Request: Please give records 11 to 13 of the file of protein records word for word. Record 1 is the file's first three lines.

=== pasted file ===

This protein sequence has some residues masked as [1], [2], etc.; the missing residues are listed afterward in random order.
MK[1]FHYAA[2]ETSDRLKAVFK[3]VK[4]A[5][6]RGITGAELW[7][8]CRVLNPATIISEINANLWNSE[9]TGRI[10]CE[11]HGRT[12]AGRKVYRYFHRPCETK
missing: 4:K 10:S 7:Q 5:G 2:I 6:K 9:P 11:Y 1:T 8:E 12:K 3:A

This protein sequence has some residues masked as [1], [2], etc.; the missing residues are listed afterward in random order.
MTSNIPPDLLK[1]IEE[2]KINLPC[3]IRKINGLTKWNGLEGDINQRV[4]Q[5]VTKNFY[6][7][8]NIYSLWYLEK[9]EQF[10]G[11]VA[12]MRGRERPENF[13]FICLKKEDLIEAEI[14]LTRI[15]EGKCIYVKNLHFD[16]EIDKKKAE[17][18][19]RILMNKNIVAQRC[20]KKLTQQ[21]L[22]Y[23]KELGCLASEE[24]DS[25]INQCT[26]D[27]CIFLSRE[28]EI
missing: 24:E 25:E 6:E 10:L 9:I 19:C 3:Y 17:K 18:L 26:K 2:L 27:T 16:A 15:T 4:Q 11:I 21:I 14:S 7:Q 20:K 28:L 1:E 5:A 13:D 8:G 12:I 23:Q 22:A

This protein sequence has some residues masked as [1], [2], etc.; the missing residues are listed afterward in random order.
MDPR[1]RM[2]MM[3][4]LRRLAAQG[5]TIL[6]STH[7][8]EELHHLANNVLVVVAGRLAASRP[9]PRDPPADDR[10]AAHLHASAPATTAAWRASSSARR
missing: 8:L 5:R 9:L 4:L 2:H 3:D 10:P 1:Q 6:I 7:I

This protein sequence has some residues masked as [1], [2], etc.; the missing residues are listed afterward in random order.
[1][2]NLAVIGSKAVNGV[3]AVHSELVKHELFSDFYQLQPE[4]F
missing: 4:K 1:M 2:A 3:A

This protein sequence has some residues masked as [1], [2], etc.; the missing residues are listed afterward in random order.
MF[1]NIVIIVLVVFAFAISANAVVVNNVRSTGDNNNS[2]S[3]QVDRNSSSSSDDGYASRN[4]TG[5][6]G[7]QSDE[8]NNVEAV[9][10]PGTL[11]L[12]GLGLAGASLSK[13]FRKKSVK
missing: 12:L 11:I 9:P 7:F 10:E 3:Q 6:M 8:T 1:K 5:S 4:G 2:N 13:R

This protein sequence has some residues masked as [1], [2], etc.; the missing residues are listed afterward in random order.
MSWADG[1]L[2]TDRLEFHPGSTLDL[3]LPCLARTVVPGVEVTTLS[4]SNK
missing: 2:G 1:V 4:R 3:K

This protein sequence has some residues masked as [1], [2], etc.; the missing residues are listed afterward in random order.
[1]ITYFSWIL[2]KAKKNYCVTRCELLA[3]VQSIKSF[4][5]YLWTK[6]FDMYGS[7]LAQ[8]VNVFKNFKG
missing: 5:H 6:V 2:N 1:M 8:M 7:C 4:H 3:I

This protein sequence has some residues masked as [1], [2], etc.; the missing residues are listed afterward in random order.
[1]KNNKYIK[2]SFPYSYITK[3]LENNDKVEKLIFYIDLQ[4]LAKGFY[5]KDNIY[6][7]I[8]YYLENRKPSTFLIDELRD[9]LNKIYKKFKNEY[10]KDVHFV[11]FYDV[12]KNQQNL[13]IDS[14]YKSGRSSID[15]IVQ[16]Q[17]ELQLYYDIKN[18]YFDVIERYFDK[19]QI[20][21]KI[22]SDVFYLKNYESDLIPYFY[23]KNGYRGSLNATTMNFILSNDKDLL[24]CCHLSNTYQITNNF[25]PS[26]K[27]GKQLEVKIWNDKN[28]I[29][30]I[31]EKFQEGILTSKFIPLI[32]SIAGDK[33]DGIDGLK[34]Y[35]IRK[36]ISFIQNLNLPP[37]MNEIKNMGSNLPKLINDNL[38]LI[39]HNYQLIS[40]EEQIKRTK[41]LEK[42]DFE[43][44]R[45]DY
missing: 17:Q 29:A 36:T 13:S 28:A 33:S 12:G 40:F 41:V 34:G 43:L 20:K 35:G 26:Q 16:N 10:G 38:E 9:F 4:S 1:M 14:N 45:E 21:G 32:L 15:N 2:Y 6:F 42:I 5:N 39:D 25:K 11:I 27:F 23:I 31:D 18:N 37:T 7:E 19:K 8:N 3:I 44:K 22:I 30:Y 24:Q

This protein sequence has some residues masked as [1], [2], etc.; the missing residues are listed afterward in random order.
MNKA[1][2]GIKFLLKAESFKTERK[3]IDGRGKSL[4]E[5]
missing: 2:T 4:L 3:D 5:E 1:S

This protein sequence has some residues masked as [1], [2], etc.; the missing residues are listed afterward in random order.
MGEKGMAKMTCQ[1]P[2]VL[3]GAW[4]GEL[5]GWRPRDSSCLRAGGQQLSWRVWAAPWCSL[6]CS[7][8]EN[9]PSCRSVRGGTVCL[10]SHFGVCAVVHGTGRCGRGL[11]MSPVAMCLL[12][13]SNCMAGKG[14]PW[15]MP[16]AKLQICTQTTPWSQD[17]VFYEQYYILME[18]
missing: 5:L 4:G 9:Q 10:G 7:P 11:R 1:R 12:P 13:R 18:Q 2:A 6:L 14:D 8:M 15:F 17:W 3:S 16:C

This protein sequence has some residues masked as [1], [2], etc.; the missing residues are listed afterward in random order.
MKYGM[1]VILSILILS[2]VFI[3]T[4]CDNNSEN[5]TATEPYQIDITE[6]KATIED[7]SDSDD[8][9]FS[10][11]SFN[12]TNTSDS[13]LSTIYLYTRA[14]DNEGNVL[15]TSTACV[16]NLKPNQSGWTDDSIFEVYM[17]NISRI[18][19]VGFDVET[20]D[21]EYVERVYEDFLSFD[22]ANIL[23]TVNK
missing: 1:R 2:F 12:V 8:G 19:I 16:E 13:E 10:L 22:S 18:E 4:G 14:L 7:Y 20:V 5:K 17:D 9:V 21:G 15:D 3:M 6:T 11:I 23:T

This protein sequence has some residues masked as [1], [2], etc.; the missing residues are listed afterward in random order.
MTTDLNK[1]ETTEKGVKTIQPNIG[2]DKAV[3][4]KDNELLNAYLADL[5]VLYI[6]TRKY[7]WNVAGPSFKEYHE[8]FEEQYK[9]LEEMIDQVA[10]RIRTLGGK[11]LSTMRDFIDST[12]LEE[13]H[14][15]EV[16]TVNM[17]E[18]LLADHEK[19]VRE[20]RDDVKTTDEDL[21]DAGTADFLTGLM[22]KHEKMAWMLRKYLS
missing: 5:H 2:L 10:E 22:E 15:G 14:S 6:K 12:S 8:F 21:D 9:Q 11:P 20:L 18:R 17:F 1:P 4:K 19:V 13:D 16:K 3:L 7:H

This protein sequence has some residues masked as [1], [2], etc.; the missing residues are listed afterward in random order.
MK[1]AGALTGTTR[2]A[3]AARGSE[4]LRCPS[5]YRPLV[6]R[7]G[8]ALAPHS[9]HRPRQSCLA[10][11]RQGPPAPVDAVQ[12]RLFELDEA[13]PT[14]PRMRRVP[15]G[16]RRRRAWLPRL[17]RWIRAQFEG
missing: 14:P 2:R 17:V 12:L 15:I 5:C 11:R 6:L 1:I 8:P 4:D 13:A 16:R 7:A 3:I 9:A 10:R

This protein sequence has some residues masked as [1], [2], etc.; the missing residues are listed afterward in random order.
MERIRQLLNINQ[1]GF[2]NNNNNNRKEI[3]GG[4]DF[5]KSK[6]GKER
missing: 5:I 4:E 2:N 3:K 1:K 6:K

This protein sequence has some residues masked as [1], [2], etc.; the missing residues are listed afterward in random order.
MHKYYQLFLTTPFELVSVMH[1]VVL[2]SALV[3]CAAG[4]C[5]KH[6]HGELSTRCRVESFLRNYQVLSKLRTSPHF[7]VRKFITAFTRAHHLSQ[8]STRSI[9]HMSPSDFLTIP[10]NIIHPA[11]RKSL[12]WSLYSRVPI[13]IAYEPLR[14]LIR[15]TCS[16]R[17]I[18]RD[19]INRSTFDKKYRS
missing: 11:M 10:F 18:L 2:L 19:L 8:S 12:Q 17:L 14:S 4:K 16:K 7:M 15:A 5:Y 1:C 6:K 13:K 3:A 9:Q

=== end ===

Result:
This protein sequence has some residues masked as [1], [2], etc.; the missing residues are listed afterward in random order.
MKYGM[1]VILSILILS[2]VFI[3]T[4]CDNNSEN[5]TATEPYQIDITE[6]KATIED[7]SDSDD[8][9]FS[10][11]SFN[12]TNTSDS[13]LSTIYLYTRA[14]DNEGNVL[15]TSTACV[16]NLKPNQSGWTDDSIFEVYM[17]NISRI[18][19]VGFDVET[20]D[21]EYVERVYEDFLSFD[22]ANIL[23]TVNK
missing: 1:R 2:F 12:V 8:G 19:I 16:E 13:E 10:L 22:S 18:E 4:G 14:L 7:Y 20:V 5:K 17:D 9:V 21:G 15:D 3:M 6:T 11:I 23:T

This protein sequence has some residues masked as [1], [2], etc.; the missing residues are listed afterward in random order.
MTTDLNK[1]ETTEKGVKTIQPNIG[2]DKAV[3][4]KDNELLNAYLADL[5]VLYI[6]TRKY[7]WNVAGPSFKEYHE[8]FEEQYK[9]LEEMIDQVA[10]RIRTLGGK[11]LSTMRDFIDST[12]LEE[13]H[14][15]EV[16]TVNM[17]E[18]LLADHEK[19]VRE[20]RDDVKTTDEDL[21]DAGTADFLTGLM[22]KHEKMAWMLRKYLS
missing: 5:H 2:L 10:E 22:E 15:G 14:S 6:K 12:S 8:F 21:D 9:Q 11:P 20:L 18:R 17:F 1:P 4:K 19:V 13:D 16:K 3:L 7:H

This protein sequence has some residues masked as [1], [2], etc.; the missing residues are listed afterward in random order.
MK[1]AGALTGTTR[2]A[3]AARGSE[4]LRCPS[5]YRPLV[6]R[7]G[8]ALAPHS[9]HRPRQSCLA[10][11]RQGPPAPVDAVQ[12]RLFELDEA[13]PT[14]PRMRRVP[15]G[16]RRRRAWLPRL[17]RWIRAQFEG
missing: 14:P 2:R 17:V 12:L 15:I 5:C 11:R 6:L 1:I 8:P 4:D 13:A 16:R 7:A 3:I 9:A 10:R